AS USUAL, IMAGES MAY BE ENLARGED BY CLICKING ON THEM. REPEAT IF NECESSARY.
Given to me by Barrie earlier in the year, Neil Grant’s book ‘Village London Past & Present’, which I just finished reading, was a perfect adjunct to David Lawrence’s ‘Bright Open Spaces’.
The author’s style is both informative and entertaining, and the book is lavishly illustrated with photographs from the past and what was, to Mr Grant when published, the present. Much is made of the pace of change at a time when the Millennium Dome and the London Eye were both buildings of the future. Indeed, when studying photographs labelled ‘today’ in 1991, I found myself asking questions. Even my own ‘Streets of London’ series begun in 2004 is now history.
100 years ago, the metropolis was indeed a series of villages, and residences of, say Wimbledon or Dulwich cling to that term today. It is hard to believe that the un-idyllic Camberwell once harboured an eponymous beauty in the form of a butterfly.
Having lived and worked in various of London’s villages for most of my life, I am familiar with most of the book’s coverage. I have chosen just one area of the capital to illustrate this post and outline my connections.
Let me begin with 1966, the year when, as an Assistant Child Care Officer, I entered Social Work. My post ‘An Attachment To The Gates’ tells of what I did to the gates of Kingston’s Guildhall. For a good laugh, it is to be highly recommended.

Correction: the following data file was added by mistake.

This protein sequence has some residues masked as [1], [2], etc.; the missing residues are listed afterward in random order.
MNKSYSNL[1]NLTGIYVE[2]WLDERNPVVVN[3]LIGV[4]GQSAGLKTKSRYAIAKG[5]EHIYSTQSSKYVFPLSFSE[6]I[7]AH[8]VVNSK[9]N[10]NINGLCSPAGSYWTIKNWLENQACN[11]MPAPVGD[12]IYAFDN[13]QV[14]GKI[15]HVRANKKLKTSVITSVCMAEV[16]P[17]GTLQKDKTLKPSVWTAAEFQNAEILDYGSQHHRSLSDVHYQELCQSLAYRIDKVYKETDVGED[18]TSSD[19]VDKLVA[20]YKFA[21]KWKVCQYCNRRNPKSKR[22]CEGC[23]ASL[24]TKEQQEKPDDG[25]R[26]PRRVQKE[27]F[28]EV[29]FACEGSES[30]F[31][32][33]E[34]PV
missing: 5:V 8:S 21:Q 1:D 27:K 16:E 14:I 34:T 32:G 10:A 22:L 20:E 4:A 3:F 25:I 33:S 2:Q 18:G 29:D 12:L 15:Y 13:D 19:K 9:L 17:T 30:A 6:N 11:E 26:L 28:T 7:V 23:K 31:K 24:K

An important town in the Middle Ages, Kingston has probably the oldest continuing market in the country. It was in August 1972 that Jackie and her friend Linda set up a stall in this market, displaying their own hand-crafted goods. I encouraged my work colleagues to admire the contents.
Sometime later in the 1970s, Matthew was seriously into fishing. It is perhaps possible that it was somewhere near this bank of the Thames, seen in about 1890, that I accompanied him on such an outing. I was somewhat relieved that we didn’t catch anything.
Kingston was also where we carried out most of our mudlarking.
Today’s heavy rain had desisted by mid-afternoon revealing
a humble white allium paying obeisance to a weigela;
bejewelled Jacqueline du Pre;
sparkling Absolutely Fabulous;
fungus breaking out on the dead tree root;
the dianthus Sweet William;
and clematis Doctor Ruppel.
Anyone having read last year’s posts may be aware of a slight difference of opinion between The Head Gardener and her serf about the wisdom of welcoming cow parsley into our garden. This year Jackie has reinforcements. Apparently these plants are now in fashion. Naturally I now offer not even token resistance.
This evening we dined on Jackie’s choice chicken jafrezi, mushroom rice, and parathas. She drank Hoegaarden, and I drank Llidl’s Bordeaux superieur 2011.